If you suspect your patient is suffering from a heart condition, there are a few tests you can run to further identify the problem. These tests will help you locate and examine various symptoms, allowing you to make a proper diagnosis and get your patient the specific treatment they need. In addition to any of these tests, you will also need to perform a patient physical, perform blood tests, and ask about personal and family medical history. This information allows you to make more educated decisions about what your patient needs. You can learn more about the most common medical tests to diagnose heart conditions with this overview.


An echocardiogram is a noninvasive exam that uses ultrasound technology to scan and examine the heart and chest. The detailed images you receive from an echocardiogram allow you to check the size of the heart as well as the valves and chambers. You can also study how well the heart is functioning as it expands, contracts, and pumps blood. The echocardiogram is a fast, painless procedure, especially when you use a high-quality, ergonomically designed echo exam table. As such, the echo exam allows you to learn more about your patient’s condition while keeping them as comfortable as possible.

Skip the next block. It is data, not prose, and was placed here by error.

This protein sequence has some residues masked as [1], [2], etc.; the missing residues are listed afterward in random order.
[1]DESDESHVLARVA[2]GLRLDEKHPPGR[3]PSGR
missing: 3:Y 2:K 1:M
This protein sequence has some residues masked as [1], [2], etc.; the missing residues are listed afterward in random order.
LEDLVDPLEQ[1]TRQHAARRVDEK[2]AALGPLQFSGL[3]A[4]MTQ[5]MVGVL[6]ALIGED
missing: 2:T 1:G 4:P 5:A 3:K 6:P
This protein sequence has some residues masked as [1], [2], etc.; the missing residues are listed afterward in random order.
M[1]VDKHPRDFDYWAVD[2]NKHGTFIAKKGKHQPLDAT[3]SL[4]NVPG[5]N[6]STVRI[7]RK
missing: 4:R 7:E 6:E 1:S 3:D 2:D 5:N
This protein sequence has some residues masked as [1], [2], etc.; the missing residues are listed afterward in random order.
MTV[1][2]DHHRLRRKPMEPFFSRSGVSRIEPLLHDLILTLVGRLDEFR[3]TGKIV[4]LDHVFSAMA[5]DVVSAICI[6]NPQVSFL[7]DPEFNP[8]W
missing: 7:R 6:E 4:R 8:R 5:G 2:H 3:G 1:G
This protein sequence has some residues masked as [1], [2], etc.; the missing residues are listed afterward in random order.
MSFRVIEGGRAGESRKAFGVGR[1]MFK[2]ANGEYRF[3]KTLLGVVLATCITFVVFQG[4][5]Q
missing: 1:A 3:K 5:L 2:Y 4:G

Another medical test to diagnose heart conditions is the electrocardiogram, also known as an ECG. This exam allows you to read the electrical signals and impulses of your patient’s heart with a quick and painless procedure. All your patient has to do is allow you to attach the dots and wires to their arms, chest, and legs, and the ECG machine does the rest of the work of recording the heart’s electrical activity. An electrocardiogram is an effective way to determine how well the heart is beating. This exam will pick up any irregular heart rate or rhythms in your patient.

Stress Tests

If you want to see how your patient’s heart handles physical exercise, you’ll need to perform a stress test. Like in an electrocardiogram, you will hook your patient up to an ECG machine that will read the electrical activity in their heart. The difference is that the patient is exercising during a stress test, usually by running on a treadmill or performing another basic activity. This test will allow you to see how well the heart responds to physical activity.